Microsoft 365, formerly known as Office 365, has become a staple in many businesses, providing cloud-based productivity tools such as email, file sharing, and collaboration software. Its cloud-based nature together with native browser support for productivity tools such as Word, Excel, PowerPoint, and Outlook has made it ideal for remote and hybrid workforces and enhanced collaboration across different locations.
But with great power comes great responsibility. Dive into this article to uncover the three vital reasons why backing up your Microsoft 365 data is not a choice – it's a necessity.
From battling ransomware to taming insider threats and transcending the limits of built-in features, your data's resilience awaits.
The numbers back up the data. Microsoft, in 2023, disclosed that 2 billion documents and over 200 petabytes (yes, you read that right!) of new data was being added to SharePoint every month.
However, the popularity of these applications and the importance and sensitivity of data stored in the Microsoft 365 environment has also made them a target for cybercriminals who seek to exploit vulnerabilities to gain access to sensitive data or hold it for ransom. Cybercriminals know that losing access to data stored in Microsoft 365 will bring businesses to a crashing halt. This has made Microsoft 365 a prime target for ransomware, where malware encrypts business-critical data and makes it inaccessible until a ransom is paid, often using anonymous cryptocurrency.
The costs of such attacks can be devastating for small and large businesses alike with IBM estimating that, in 2022, 45% of breaches occur in the cloud and the average total cost of a ransomware attack is $4.54M, not including the cost of the ransom!
To combat these potentially business-ending threats, it is crucial to rethink how data backup works. Traditional backup methods may not be enough to protect Microsoft 365 against ransomware attacks or might include malware in their backups, allowing for easy reinfection.
For instance, if backups are stored on the same infrastructure as the data being backed up, they too can be easily deleted or even encrypted by the ransomware. Microsoft 365 admins must ensure that they use best practices including strong passwords, enabling two-factor authentication, and continuing security educating for employees, the gateway for malware and ransomware. Finally, the most critical thing you can do is to ensure that all Microsoft 365 data is continuously, intelligently, and securely backed up for fast and easy recovery in case there is ever a security breach.
The next few sections dive into the key concerns that need to be addressed to securely protect your Office 365 data. Each section also has a list of recommendations on how to select a security-focused backup as a service platform. With such a system in place, your IT teams will be able to move quickly in the face of an eventual breach and give them a higher confidence in being able to quickly and, more importantly, cleanly recover from malicious data corruption or deletion.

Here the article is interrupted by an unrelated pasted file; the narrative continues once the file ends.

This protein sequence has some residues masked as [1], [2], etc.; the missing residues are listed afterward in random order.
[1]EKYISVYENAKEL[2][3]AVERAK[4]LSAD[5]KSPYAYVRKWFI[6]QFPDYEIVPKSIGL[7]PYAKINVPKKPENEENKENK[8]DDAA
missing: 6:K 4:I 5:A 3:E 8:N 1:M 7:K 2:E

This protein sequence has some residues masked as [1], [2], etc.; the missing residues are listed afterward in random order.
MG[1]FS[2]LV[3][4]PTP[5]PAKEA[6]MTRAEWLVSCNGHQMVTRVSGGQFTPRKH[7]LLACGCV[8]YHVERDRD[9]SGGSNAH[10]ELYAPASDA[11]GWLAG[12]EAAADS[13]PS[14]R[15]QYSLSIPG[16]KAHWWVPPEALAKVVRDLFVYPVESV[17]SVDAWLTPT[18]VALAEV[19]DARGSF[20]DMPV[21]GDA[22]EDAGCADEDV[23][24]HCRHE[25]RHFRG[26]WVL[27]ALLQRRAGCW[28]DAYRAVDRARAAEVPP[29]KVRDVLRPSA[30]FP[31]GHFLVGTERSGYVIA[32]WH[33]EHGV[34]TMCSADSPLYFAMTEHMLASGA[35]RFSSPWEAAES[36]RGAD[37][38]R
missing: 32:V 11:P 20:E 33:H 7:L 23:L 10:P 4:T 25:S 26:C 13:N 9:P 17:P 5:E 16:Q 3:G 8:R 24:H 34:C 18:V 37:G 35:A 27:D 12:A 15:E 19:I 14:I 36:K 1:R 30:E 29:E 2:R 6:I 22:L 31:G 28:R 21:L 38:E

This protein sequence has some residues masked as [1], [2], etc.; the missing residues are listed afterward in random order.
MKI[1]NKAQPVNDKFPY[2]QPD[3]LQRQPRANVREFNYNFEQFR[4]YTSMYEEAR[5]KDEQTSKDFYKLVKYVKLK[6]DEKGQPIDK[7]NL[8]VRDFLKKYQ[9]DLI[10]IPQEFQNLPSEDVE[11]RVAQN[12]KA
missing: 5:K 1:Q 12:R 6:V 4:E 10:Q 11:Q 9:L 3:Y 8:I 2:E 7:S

Microsoft has a shared responsibility model that defines the responsibilities of both Microsoft and its customers when it comes to the security of its cloud services, including Microsoft 365. In this model, Microsoft is responsible for the security of the cloud infrastructure, which includes the physical data centers, networking, and hardware while the customer is responsible for securing their data, applications, and users within the cloud environment.
This shared responsibility model catches people off guard when they incorrectly assume that Microsoft is responsible for not just their infrastructure’s reliability but also the security of their data and users, making organizations vulnerable to cyber threats or even accidents.
For example, many people assume that Microsoft 365 automatically provides backups for data stored in its services (e.g., emails, files, calendars, etc.). However, Microsoft only takes on the responsibility to store data in a highly available and durable manner. That is, it will ensure that data stored in its system is never lost and that it is available whenever requested.
Therefore, if a successful ransomware attack happens, Microsoft’s responsibility only includes serving encrypted and ransomwared data back to the user if requested and does not include restoring the organization to a clean state. It is the customer’s responsibility to back up their own data!
To safely operate under this shared responsibility model, it is important for customers to understand their responsibilities and take appropriate action to secure their data and applications in the cloud. This includes configuring access controls, educating users on best practices for security and privacy in the cloud environment, and as seen above, regularly backing up Microsoft 365 data using a 3rd party system.
Encrypting a victim’s data and demanding a ransom payment to return it, better known as ransomware, has become increasingly common. Unfortunately, it is almost impossible to prevent due to the increased sophistication of targeted and multi-channel attacks from well-funded groups, human error, and the lack of awareness and training.
The problem compounds as all it needs is one weak entry point after which hackers can leverage lateral movement and privilege escalation on adjacent systems. In 2022, 85% of organizations were successfully ransomwared at least once and, for significant attacks, 39% of production data was encrypted or destroyed and only 55% of the ransomwared data was ultimately recoverable.